3 of 3 people found the following review helpful
Boring, Bloated Ballast in the Bilge before the Final Bit,
This review is from: The Bear and the Dragon (6 CDs) (Audio CD)
Five Novels Stitched Into One -- Only One Is Interesting
The Bear and The Dragon combines five novels -- one about a murder mystery in Moscow, one about espionage in Bejing, one about Chinese-American trade diplomacy, another about economic development in Siberia, and a final one about major power conflicts. Of the five, only the last bears any resemblance to a Tom Clancy novel of the calibre of The Hunt for Red October, but that final novel in the book still manages to fall short of the former standard of this author. The book is incredibly bloated, boring (until the last 256 pages), annoyingly repetitive, predictable, and full of gratuitous sexual and racist references.
If you feel you must read this book, begin on page 773. You won't miss anything you need to know before then, if you do. That's the point at which the Clancy-like novel begins with the usual gee-whiz technology and action. That last novel is fair-to-middling for a Clancy effort.
As to the bloat in this book, Clancy did not need to write the other four novels to write his usual one (the last one in this book). He simply padded the book to make this more like War and Peace. Well, it's not War and Peace. Clancy doesn't begin to show the skill to work in that direction. The story is simply so improbable on its face that it's hard to imagine anyone finding it interesting. He likes to develop everything around a theme of the evil Chinese leaders. He demonizes Chinese leaders in the PRC more than most people darken Hitler today. As to repetition, you will get references to the sex habits of fictional and former Chinese leaders many dozens of times more than you will care to read them. The word, "p__e" (unpleasantly referring to the results of a stomach upset), must appear more than 200 times in this book, as an example. As for bloat, there must be 150 uninteresting pages in this book about Ryan sneaking a cigarette when his wife isn't around and not liking being president. As for predictability, every single person and technology you read about in the book shows up in the later action in one of the two ways you would most have expected.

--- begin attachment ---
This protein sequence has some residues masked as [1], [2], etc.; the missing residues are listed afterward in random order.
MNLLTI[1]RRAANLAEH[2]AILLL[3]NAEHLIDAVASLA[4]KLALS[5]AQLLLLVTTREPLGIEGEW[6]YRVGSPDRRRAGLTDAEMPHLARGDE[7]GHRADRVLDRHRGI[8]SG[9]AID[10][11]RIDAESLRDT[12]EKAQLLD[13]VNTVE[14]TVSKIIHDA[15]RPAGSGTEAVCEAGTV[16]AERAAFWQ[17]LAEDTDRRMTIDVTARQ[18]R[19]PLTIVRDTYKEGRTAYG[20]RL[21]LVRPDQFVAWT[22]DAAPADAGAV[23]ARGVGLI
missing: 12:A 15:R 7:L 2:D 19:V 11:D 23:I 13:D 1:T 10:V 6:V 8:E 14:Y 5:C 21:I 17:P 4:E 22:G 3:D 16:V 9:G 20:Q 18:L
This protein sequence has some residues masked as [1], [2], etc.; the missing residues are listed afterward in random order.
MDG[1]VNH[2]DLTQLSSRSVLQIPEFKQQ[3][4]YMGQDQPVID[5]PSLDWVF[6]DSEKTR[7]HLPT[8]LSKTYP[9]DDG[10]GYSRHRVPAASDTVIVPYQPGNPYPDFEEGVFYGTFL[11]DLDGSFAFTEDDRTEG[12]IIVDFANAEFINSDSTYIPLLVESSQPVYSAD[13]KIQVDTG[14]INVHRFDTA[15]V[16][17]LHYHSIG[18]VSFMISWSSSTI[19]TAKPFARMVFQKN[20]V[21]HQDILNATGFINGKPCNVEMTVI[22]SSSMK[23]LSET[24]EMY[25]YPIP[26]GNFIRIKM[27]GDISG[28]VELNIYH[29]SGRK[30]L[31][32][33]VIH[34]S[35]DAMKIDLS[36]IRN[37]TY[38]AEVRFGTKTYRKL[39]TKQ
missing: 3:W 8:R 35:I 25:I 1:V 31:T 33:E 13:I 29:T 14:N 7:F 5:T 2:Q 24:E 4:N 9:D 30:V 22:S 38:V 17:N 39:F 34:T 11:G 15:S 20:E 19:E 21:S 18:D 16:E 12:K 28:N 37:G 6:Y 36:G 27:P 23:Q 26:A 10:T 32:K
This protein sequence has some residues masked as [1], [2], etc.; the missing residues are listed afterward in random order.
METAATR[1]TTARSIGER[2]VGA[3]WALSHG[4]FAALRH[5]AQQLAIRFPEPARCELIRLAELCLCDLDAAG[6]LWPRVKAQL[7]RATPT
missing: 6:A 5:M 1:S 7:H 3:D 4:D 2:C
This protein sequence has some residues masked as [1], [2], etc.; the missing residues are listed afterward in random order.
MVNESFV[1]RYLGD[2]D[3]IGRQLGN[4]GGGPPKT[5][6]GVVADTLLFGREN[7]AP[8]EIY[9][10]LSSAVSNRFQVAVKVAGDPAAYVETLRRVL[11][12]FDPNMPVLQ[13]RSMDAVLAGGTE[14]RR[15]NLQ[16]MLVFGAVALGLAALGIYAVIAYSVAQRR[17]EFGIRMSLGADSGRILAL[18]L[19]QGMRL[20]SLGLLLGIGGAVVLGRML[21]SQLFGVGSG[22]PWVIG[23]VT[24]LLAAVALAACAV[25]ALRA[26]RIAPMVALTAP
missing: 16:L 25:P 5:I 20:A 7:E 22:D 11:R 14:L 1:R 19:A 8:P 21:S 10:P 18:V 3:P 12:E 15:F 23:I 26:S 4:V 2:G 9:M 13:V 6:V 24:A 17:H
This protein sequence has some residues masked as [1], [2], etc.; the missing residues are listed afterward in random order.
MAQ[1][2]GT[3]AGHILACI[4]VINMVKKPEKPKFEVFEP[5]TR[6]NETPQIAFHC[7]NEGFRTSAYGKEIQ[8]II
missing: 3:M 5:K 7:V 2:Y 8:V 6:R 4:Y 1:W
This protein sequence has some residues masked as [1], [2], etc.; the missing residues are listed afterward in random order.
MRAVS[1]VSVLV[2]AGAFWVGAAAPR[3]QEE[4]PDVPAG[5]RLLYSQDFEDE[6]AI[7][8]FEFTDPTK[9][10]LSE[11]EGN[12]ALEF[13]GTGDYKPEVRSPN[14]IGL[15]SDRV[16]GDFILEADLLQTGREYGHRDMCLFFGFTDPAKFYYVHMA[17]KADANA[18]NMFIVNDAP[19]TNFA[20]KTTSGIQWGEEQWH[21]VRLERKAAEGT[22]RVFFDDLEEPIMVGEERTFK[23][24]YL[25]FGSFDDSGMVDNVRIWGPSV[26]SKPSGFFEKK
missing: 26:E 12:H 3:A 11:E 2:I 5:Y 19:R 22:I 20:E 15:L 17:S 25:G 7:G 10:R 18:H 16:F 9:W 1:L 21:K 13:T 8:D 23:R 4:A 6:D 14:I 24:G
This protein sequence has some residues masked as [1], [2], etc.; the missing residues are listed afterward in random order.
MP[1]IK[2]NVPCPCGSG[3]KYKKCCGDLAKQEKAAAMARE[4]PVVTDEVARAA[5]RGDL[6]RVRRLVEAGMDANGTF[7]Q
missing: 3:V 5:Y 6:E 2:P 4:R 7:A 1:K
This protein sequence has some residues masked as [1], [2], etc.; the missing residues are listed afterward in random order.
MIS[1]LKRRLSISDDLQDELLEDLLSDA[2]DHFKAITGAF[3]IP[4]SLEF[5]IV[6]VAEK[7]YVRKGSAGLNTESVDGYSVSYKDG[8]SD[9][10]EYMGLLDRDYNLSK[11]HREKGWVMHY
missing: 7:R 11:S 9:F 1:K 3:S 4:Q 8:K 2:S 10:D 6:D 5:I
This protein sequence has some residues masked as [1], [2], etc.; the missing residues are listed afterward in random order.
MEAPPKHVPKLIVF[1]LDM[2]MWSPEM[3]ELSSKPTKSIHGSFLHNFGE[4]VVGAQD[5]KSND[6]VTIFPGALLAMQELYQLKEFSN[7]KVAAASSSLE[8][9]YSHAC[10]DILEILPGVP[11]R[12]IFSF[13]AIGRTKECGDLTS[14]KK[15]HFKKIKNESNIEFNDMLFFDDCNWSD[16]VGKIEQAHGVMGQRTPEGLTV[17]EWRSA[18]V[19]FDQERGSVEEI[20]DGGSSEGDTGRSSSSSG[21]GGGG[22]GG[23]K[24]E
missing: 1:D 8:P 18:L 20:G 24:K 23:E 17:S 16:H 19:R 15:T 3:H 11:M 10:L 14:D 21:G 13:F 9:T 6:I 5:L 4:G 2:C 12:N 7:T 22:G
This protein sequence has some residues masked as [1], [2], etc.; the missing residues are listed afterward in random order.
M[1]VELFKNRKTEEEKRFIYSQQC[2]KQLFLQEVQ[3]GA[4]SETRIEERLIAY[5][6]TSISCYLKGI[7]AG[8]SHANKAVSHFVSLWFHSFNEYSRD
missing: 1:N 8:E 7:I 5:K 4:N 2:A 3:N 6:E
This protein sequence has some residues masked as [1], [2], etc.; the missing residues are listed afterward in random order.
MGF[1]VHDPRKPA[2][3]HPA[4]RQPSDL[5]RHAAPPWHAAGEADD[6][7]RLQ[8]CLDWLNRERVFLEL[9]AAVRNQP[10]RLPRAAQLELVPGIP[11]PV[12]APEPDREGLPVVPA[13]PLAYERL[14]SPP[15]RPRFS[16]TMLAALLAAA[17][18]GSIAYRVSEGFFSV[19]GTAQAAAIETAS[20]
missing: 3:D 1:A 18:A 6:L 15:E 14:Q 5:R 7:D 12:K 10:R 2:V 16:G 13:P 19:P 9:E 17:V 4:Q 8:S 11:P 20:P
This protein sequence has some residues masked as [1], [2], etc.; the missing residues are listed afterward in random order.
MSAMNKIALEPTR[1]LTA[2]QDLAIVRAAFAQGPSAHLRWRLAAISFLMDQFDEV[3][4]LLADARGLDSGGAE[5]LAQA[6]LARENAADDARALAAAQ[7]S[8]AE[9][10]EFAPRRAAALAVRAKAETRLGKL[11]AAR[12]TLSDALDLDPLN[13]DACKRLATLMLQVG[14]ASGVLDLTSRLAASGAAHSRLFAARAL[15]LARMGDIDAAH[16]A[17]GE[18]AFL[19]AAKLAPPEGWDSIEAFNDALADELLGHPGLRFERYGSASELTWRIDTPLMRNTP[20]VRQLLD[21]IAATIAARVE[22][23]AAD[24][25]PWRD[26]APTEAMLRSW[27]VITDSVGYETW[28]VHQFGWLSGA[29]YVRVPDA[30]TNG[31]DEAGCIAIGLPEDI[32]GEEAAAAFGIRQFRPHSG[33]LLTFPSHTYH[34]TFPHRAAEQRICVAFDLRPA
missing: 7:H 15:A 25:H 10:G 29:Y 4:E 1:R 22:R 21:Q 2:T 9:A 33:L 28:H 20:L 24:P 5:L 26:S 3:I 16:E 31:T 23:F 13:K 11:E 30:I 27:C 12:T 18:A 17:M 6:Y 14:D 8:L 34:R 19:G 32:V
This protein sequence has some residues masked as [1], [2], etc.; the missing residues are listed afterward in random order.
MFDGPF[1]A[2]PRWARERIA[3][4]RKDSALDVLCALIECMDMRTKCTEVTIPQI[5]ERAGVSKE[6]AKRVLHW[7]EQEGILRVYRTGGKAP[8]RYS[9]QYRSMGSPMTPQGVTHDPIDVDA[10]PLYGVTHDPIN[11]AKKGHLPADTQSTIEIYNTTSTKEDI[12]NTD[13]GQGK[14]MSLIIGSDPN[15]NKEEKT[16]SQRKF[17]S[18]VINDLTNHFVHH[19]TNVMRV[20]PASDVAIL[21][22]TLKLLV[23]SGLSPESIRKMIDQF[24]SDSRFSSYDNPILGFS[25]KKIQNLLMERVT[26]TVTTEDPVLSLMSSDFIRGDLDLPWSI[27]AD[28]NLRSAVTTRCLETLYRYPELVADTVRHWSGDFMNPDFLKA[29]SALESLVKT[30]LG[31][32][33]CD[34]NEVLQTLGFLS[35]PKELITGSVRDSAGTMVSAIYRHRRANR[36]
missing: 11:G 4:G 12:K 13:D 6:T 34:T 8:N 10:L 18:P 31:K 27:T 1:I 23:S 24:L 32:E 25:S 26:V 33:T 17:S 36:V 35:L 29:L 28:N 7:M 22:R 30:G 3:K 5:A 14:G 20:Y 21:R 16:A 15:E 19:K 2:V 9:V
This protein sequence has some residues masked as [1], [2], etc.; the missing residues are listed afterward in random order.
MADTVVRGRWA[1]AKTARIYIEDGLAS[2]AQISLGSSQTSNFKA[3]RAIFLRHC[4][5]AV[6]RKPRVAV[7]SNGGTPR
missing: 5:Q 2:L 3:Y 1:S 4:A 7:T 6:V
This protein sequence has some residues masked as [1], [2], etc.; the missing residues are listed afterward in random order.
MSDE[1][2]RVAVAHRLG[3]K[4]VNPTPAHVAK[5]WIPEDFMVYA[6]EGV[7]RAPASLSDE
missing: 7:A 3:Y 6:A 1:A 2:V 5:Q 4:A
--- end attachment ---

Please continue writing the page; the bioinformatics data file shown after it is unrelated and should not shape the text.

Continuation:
I was very disappointed. I found it hard to imagine that I stuck it out to the end. I suspect that most people will not.
If you do decide to read this book and decide you dislike it, like me, ask yourself why you did not pay attention to the warnings from people who have read the book. That may help you to understand why you act impulsively against your own best interest.
If you do read the book and like it, I suggest you consider why others may not have. Then, you will be better able to use reviews in the future to distinguish the books that you will like in the future that most other people do not.
Find a better book to read!